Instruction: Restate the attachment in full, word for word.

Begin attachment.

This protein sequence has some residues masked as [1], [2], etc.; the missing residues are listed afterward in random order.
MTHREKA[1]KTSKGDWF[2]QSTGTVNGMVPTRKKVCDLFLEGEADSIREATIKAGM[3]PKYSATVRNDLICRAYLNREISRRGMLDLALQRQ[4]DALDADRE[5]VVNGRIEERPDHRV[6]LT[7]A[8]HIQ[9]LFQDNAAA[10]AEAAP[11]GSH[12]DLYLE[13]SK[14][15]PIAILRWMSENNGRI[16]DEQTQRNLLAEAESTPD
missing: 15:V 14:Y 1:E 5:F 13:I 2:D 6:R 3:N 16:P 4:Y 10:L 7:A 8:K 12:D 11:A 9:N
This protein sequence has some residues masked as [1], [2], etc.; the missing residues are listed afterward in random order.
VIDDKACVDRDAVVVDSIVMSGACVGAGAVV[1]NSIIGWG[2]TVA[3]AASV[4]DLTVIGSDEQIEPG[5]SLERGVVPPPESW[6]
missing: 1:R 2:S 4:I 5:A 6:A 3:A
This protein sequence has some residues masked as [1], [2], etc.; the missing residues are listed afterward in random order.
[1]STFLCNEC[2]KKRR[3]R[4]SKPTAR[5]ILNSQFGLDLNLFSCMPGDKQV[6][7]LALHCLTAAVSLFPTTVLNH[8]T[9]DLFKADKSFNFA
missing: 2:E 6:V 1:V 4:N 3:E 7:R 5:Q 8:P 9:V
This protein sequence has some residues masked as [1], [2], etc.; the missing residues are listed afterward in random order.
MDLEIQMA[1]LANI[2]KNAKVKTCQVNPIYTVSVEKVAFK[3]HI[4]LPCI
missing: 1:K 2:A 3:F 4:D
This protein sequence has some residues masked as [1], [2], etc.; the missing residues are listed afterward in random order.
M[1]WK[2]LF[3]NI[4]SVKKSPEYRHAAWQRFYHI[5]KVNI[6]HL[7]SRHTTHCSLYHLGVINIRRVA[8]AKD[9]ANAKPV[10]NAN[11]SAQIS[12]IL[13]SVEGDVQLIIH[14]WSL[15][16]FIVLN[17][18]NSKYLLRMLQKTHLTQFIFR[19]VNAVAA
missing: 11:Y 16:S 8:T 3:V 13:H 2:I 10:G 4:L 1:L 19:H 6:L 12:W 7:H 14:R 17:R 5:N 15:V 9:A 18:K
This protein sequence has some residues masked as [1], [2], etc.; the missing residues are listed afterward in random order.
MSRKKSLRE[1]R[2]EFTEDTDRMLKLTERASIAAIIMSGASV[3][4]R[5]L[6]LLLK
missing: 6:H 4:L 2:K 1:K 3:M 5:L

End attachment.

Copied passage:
This protein sequence has some residues masked as [1], [2], etc.; the missing residues are listed afterward in random order.
MTHREKA[1]KTSKGDWF[2]QSTGTVNGMVPTRKKVCDLFLEGEADSIREATIKAGM[3]PKYSATVRNDLICRAYLNREISRRGMLDLALQRQ[4]DALDADRE[5]VVNGRIEERPDHRV[6]LT[7]A[8]HIQ[9]LFQDNAAA[10]AEAAP[11]GSH[12]DLYLE[13]SK[14][15]PIAILRWMSENNGRI[16]DEQTQRNLLAEAESTPD
missing: 15:V 14:Y 1:E 5:F 13:I 2:D 6:R 3:N 16:P 4:Y 10:L 7:A 8:K 12:D 11:A 9:N
This protein sequence has some residues masked as [1], [2], etc.; the missing residues are listed afterward in random order.
VIDDKACVDRDAVVVDSIVMSGACVGAGAVV[1]NSIIGWG[2]TVA[3]AASV[4]DLTVIGSDEQIEPG[5]SLERGVVPPPESW[6]
missing: 1:R 2:S 4:I 5:A 6:A 3:A
This protein sequence has some residues masked as [1], [2], etc.; the missing residues are listed afterward in random order.
[1]STFLCNEC[2]KKRR[3]R[4]SKPTAR[5]ILNSQFGLDLNLFSCMPGDKQV[6][7]LALHCLTAAVSLFPTTVLNH[8]T[9]DLFKADKSFNFA
missing: 2:E 6:V 1:V 4:N 3:E 7:R 5:Q 8:P 9:V
This protein sequence has some residues masked as [1], [2], etc.; the missing residues are listed afterward in random order.
MDLEIQMA[1]LANI[2]KNAKVKTCQVNPIYTVSVEKVAFK[3]HI[4]LPCI
missing: 1:K 2:A 3:F 4:D
This protein sequence has some residues masked as [1], [2], etc.; the missing residues are listed afterward in random order.
M[1]WK[2]LF[3]NI[4]SVKKSPEYRHAAWQRFYHI[5]KVNI[6]HL[7]SRHTTHCSLYHLGVINIRRVA[8]AKD[9]ANAKPV[10]NAN[11]SAQIS[12]IL[13]SVEGDVQLIIH[14]WSL[15][16]FIVLN[17][18]NSKYLLRMLQKTHLTQFIFR[19]VNAVAA
missing: 11:Y 16:S 8:T 3:V 13:H 2:I 10:G 4:L 1:L 19:H 6:L 12:W 7:H 14:R 17:R 5:N 15:V 9:A 18:K
This protein sequence has some residues masked as [1], [2], etc.; the missing residues are listed afterward in random order.
MSRKKSLRE[1]R[2]EFTEDTDRMLKLTERASIAAIIMSGASV[3][4]R[5]L[6]LLLK
missing: 6:H 4:L 2:K 1:K 3:M 5:L